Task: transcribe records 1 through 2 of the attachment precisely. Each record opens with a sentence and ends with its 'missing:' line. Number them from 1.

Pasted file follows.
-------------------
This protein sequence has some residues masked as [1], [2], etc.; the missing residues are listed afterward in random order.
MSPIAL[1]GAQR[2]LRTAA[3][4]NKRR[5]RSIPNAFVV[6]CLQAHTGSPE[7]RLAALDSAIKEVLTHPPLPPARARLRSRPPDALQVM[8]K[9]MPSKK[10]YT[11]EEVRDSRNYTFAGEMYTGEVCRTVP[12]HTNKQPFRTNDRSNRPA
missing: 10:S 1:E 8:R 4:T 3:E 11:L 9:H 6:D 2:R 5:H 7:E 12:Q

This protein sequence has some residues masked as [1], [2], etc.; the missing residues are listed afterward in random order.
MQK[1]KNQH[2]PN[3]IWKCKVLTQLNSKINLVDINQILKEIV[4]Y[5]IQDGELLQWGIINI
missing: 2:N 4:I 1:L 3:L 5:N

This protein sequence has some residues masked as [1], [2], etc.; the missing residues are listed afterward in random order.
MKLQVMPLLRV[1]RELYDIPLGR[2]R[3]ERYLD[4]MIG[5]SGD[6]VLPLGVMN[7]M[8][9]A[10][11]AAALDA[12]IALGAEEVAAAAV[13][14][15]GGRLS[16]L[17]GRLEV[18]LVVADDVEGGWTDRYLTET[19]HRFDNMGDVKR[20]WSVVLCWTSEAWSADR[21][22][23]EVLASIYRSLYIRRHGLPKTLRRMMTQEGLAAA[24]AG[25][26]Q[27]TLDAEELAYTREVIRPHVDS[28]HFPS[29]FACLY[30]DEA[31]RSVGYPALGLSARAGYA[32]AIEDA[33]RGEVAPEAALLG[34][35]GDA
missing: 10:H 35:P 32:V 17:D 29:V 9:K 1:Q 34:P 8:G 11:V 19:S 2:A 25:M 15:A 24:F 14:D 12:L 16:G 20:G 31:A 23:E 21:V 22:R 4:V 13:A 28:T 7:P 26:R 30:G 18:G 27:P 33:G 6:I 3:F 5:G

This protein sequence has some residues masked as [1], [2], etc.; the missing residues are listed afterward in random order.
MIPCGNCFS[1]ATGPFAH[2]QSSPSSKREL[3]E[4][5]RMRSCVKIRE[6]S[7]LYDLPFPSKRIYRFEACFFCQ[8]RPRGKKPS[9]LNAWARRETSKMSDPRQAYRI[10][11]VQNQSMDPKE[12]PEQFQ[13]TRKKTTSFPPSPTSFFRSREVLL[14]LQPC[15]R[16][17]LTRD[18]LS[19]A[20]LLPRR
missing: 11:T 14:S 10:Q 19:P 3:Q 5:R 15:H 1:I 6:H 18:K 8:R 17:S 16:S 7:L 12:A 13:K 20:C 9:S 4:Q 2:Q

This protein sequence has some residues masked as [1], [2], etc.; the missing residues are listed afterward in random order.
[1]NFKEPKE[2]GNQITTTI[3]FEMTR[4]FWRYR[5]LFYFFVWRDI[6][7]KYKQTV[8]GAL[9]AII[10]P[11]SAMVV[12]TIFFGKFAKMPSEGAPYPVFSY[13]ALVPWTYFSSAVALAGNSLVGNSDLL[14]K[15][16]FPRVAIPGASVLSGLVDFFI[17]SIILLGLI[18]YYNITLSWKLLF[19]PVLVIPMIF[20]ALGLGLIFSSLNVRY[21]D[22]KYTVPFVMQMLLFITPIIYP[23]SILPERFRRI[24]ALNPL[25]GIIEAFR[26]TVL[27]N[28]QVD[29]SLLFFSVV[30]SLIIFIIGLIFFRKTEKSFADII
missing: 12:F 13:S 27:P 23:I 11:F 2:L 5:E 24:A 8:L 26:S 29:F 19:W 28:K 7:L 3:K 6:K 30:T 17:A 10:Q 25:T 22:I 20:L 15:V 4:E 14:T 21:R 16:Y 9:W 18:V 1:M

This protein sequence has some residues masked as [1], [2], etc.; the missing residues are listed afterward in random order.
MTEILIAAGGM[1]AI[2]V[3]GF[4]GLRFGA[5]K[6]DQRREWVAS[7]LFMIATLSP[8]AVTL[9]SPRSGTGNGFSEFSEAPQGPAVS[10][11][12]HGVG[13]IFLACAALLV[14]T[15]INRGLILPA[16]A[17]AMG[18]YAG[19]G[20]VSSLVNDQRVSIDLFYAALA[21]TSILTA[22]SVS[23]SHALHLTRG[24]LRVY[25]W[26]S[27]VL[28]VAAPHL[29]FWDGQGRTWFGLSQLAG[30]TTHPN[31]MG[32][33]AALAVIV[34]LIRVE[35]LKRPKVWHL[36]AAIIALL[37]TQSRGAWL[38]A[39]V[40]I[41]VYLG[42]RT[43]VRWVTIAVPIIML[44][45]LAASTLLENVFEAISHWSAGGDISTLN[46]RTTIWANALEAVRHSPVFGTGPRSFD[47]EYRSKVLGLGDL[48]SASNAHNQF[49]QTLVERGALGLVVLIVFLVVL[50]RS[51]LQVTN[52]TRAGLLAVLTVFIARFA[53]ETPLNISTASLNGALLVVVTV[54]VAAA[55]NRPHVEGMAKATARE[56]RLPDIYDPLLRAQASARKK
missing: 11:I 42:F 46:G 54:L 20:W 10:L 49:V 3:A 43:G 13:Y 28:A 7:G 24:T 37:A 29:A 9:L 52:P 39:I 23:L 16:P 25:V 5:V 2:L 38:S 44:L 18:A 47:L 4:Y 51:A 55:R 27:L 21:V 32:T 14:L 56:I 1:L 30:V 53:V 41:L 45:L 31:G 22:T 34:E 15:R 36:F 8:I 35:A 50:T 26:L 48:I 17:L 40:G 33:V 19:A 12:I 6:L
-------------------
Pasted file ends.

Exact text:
This protein sequence has some residues masked as [1], [2], etc.; the missing residues are listed afterward in random order.
MSPIAL[1]GAQR[2]LRTAA[3][4]NKRR[5]RSIPNAFVV[6]CLQAHTGSPE[7]RLAALDSAIKEVLTHPPLPPARARLRSRPPDALQVM[8]K[9]MPSKK[10]YT[11]EEVRDSRNYTFAGEMYTGEVCRTVP[12]HTNKQPFRTNDRSNRPA
missing: 10:S 1:E 8:R 4:T 3:E 11:L 9:H 6:D 2:R 5:H 7:E 12:Q

This protein sequence has some residues masked as [1], [2], etc.; the missing residues are listed afterward in random order.
MQK[1]KNQH[2]PN[3]IWKCKVLTQLNSKINLVDINQILKEIV[4]Y[5]IQDGELLQWGIINI
missing: 2:N 4:I 1:L 3:L 5:N